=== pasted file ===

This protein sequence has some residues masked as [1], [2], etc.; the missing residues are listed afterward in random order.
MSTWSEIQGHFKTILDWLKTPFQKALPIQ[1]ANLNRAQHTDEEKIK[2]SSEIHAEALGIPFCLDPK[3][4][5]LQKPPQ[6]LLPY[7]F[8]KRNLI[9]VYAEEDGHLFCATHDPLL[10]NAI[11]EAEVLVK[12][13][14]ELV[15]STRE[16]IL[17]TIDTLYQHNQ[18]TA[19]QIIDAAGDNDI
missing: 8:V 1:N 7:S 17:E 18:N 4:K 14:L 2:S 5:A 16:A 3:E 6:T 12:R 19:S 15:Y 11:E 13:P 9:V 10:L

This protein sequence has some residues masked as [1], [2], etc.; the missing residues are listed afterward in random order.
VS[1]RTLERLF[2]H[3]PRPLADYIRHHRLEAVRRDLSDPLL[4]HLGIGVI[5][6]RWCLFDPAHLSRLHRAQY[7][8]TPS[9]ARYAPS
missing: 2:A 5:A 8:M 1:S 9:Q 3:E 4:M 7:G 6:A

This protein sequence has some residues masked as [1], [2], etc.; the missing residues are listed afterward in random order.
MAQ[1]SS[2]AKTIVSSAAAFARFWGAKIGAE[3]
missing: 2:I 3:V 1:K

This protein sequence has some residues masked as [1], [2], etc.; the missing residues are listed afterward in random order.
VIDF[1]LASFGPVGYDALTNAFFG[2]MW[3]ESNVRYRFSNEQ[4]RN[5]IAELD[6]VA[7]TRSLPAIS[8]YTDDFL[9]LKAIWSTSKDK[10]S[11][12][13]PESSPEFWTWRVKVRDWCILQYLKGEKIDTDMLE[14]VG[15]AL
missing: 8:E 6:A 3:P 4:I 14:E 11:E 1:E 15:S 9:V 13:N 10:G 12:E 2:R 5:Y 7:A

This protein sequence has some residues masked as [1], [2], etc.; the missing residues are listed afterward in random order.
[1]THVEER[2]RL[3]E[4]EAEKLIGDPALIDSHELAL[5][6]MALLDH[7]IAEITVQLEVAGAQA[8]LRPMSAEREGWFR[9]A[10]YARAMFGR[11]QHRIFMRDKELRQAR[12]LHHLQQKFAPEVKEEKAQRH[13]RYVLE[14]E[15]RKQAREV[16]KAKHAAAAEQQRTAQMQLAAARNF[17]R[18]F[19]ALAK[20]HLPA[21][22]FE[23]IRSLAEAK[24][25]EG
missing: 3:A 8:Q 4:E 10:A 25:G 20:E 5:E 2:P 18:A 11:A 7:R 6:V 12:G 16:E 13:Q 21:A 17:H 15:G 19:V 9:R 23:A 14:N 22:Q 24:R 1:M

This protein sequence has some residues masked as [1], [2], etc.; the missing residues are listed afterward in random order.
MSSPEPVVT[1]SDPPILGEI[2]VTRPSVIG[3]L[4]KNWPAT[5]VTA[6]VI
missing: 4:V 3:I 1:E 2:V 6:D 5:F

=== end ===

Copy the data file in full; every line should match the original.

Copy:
This protein sequence has some residues masked as [1], [2], etc.; the missing residues are listed afterward in random order.
MSTWSEIQGHFKTILDWLKTPFQKALPIQ[1]ANLNRAQHTDEEKIK[2]SSEIHAEALGIPFCLDPK[3][4][5]LQKPPQ[6]LLPY[7]F[8]KRNLI[9]VYAEEDGHLFCATHDPLL[10]NAI[11]EAEVLVK[12][13][14]ELV[15]STRE[16]IL[17]TIDTLYQHNQ[18]TA[19]QIIDAAGDNDI
missing: 8:V 1:N 7:S 17:E 18:N 4:K 14:L 2:S 5:A 16:A 3:E 6:T 12:R 19:S 15:Y 11:E 13:P 9:V 10:L

This protein sequence has some residues masked as [1], [2], etc.; the missing residues are listed afterward in random order.
VS[1]RTLERLF[2]H[3]PRPLADYIRHHRLEAVRRDLSDPLL[4]HLGIGVI[5][6]RWCLFDPAHLSRLHRAQY[7][8]TPS[9]ARYAPS
missing: 2:A 5:A 8:M 1:S 9:Q 3:E 4:M 7:G 6:A

This protein sequence has some residues masked as [1], [2], etc.; the missing residues are listed afterward in random order.
MAQ[1]SS[2]AKTIVSSAAAFARFWGAKIGAE[3]
missing: 2:I 3:V 1:K

This protein sequence has some residues masked as [1], [2], etc.; the missing residues are listed afterward in random order.
VIDF[1]LASFGPVGYDALTNAFFG[2]MW[3]ESNVRYRFSNEQ[4]RN[5]IAELD[6]VA[7]TRSLPAIS[8]YTDDFL[9]LKAIWSTSKDK[10]S[11][12][13]PESSPEFWTWRVKVRDWCILQYLKGEKIDTDMLE[14]VG[15]AL
missing: 8:E 6:A 3:P 4:I 14:E 11:E 1:E 15:S 9:V 13:N 10:G 12:E 2:R 5:Y 7:A

This protein sequence has some residues masked as [1], [2], etc.; the missing residues are listed afterward in random order.
[1]THVEER[2]RL[3]E[4]EAEKLIGDPALIDSHELAL[5][6]MALLDH[7]IAEITVQLEVAGAQA[8]LRPMSAEREGWFR[9]A[10]YARAMFGR[11]QHRIFMRDKELRQAR[12]LHHLQQKFAPEVKEEKAQRH[13]RYVLE[14]E[15]RKQAREV[16]KAKHAAAAEQQRTAQMQLAAARNF[17]R[18]F[19]ALAK[20]HLPA[21][22]FE[23]IRSLAEAK[24][25]EG
missing: 3:A 8:Q 4:E 10:A 25:G 20:E 5:E 2:P 18:A 11:A 7:R 6:V 12:G 16:E 13:Q 21:A 17:H 15:G 19:V 9:R 23:A 14:N 22:Q 24:R 1:M

This protein sequence has some residues masked as [1], [2], etc.; the missing residues are listed afterward in random order.
MSSPEPVVT[1]SDPPILGEI[2]VTRPSVIG[3]L[4]KNWPAT[5]VTA[6]VI
missing: 4:V 3:I 1:E 2:V 6:D 5:F